- From airport scanners with only two body type defaults to facial recognition systems that can’t recognize BIPOC, unconscious—or conscious—design decisions from our world that treat people unequally seep into our fantasy worlds. Authors create fantastic worlds full of stairs wheelchair users can’t access or magic systems designed to erase disabilities. But there also exist magic writing systems that dyslexic users excel at and blind earthbenders who don’t have to overcome their disabilities in order to thrive. What are broad principles or specific ways of approaching world-building to include as many people in the fantasy as possible?
- No livetweets, I was on this one!
- Join us in the Muck: The Value of Dark Escapism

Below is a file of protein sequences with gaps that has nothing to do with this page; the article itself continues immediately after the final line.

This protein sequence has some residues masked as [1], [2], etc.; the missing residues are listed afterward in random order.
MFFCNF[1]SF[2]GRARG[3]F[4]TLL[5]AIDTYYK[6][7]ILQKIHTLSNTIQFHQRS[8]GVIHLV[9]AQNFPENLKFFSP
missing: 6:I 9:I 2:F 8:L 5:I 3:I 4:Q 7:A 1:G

- Past 4th Streets have gushed over books like The Goblin Emperor and other approaches favoring communities coming together and triumphing over oppression, but what is the value of fantasy that is super Not That? Many of us at 4th Street also enjoy reading both TGE and stories with bleak outlooks on the world, and somehow these aesthetic—or thematic—preferences coexist. Let’s talk about why fantasies that share stylistic markers of nihilism and bloodgore can still be validating and empowering rather than depressing slogs. What does dark escapism have to say about heroism and living that we want to take with us?
- Would You Want to Live Forever? Depictions of Immortality in Fantasy